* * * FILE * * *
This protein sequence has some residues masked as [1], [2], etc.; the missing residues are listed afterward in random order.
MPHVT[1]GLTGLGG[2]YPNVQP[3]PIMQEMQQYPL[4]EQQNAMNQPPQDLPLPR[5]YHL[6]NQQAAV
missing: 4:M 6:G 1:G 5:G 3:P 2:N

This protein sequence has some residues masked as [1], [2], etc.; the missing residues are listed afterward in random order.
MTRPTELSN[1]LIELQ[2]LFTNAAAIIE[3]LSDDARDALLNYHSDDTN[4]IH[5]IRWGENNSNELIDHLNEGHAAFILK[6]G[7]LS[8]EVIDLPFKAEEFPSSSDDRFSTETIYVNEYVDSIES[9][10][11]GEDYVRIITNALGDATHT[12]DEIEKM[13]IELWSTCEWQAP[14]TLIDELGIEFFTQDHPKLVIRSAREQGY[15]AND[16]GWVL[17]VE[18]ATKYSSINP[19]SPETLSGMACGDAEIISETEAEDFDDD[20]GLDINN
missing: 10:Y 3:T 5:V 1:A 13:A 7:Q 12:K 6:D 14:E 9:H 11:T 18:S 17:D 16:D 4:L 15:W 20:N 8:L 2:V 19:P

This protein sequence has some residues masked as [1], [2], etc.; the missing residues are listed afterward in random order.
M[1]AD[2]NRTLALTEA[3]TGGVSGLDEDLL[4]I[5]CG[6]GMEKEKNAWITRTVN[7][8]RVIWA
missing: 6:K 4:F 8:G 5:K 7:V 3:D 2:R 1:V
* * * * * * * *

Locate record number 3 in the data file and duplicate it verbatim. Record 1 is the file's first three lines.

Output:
This protein sequence has some residues masked as [1], [2], etc.; the missing residues are listed afterward in random order.
M[1]AD[2]NRTLALTEA[3]TGGVSGLDEDLL[4]I[5]CG[6]GMEKEKNAWITRTVN[7][8]RVIWA
missing: 6:K 4:F 8:G 5:K 7:V 3:D 2:R 1:V